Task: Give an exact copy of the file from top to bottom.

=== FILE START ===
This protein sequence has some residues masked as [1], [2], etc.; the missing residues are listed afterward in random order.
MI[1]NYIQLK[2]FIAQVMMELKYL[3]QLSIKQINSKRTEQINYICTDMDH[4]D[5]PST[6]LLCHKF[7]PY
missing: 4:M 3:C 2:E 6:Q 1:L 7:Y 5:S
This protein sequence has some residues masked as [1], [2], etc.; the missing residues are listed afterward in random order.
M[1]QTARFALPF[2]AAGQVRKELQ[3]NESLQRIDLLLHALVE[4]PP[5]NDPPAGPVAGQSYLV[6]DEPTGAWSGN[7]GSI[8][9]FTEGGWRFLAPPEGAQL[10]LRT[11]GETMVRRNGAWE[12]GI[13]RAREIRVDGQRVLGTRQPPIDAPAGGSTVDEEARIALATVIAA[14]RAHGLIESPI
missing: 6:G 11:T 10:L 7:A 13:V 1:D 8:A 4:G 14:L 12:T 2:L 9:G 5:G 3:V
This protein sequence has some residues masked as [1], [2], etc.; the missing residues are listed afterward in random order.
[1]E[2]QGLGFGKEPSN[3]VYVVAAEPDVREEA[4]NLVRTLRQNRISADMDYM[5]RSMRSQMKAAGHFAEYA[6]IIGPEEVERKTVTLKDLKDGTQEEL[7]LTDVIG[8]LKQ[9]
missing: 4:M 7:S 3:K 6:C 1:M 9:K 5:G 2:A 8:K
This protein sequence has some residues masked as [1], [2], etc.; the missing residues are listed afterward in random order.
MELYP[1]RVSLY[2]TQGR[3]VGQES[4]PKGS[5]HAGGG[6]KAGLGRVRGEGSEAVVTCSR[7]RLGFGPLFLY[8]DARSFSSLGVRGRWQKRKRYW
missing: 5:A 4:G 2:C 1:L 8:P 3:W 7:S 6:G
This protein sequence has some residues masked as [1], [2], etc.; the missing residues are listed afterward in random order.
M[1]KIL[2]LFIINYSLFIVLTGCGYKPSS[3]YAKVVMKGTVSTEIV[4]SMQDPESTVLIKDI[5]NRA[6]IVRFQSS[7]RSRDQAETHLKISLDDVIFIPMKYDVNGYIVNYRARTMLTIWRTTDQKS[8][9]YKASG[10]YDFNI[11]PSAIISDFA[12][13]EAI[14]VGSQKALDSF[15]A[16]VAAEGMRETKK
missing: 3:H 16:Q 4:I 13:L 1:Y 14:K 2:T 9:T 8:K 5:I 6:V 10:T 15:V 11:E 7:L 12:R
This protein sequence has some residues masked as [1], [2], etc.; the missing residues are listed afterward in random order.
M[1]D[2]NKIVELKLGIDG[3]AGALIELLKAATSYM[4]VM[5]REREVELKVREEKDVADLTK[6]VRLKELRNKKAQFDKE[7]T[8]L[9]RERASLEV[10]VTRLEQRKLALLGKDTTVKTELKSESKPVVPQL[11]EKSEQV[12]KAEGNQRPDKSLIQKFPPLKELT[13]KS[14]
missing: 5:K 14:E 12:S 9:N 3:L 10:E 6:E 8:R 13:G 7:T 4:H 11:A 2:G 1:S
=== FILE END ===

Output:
This protein sequence has some residues masked as [1], [2], etc.; the missing residues are listed afterward in random order.
MI[1]NYIQLK[2]FIAQVMMELKYL[3]QLSIKQINSKRTEQINYICTDMDH[4]D[5]PST[6]LLCHKF[7]PY
missing: 4:M 3:C 2:E 6:Q 1:L 7:Y 5:S
This protein sequence has some residues masked as [1], [2], etc.; the missing residues are listed afterward in random order.
M[1]QTARFALPF[2]AAGQVRKELQ[3]NESLQRIDLLLHALVE[4]PP[5]NDPPAGPVAGQSYLV[6]DEPTGAWSGN[7]GSI[8][9]FTEGGWRFLAPPEGAQL[10]LRT[11]GETMVRRNGAWE[12]GI[13]RAREIRVDGQRVLGTRQPPIDAPAGGSTVDEEARIALATVIAA[14]RAHGLIESPI
missing: 6:G 11:T 10:L 7:A 13:V 1:D 8:A 4:G 14:L 12:T 2:L 9:G 5:G 3:V
This protein sequence has some residues masked as [1], [2], etc.; the missing residues are listed afterward in random order.
[1]E[2]QGLGFGKEPSN[3]VYVVAAEPDVREEA[4]NLVRTLRQNRISADMDYM[5]RSMRSQMKAAGHFAEYA[6]IIGPEEVERKTVTLKDLKDGTQEEL[7]LTDVIG[8]LKQ[9]
missing: 4:M 7:S 3:K 6:C 1:M 9:K 5:G 2:A 8:K
This protein sequence has some residues masked as [1], [2], etc.; the missing residues are listed afterward in random order.
MELYP[1]RVSLY[2]TQGR[3]VGQES[4]PKGS[5]HAGGG[6]KAGLGRVRGEGSEAVVTCSR[7]RLGFGPLFLY[8]DARSFSSLGVRGRWQKRKRYW
missing: 5:A 4:G 2:C 1:L 8:P 3:W 7:S 6:G
This protein sequence has some residues masked as [1], [2], etc.; the missing residues are listed afterward in random order.
M[1]KIL[2]LFIINYSLFIVLTGCGYKPSS[3]YAKVVMKGTVSTEIV[4]SMQDPESTVLIKDI[5]NRA[6]IVRFQSS[7]RSRDQAETHLKISLDDVIFIPMKYDVNGYIVNYRARTMLTIWRTTDQKS[8][9]YKASG[10]YDFNI[11]PSAIISDFA[12][13]EAI[14]VGSQKALDSF[15]A[16]VAAEGMRETKK
missing: 3:H 16:Q 4:I 13:L 1:Y 14:K 2:T 9:T 8:K 5:I 6:V 10:T 15:V 11:E 7:L 12:R
This protein sequence has some residues masked as [1], [2], etc.; the missing residues are listed afterward in random order.
M[1]D[2]NKIVELKLGIDG[3]AGALIELLKAATSYM[4]VM[5]REREVELKVREEKDVADLTK[6]VRLKELRNKKAQFDKE[7]T[8]L[9]RERASLEV[10]VTRLEQRKLALLGKDTTVKTELKSESKPVVPQL[11]EKSEQV[12]KAEGNQRPDKSLIQKFPPLKELT[13]KS[14]
missing: 5:K 14:E 12:S 9:N 3:L 10:E 6:E 8:R 13:G 7:T 4:H 11:A 2:G 1:S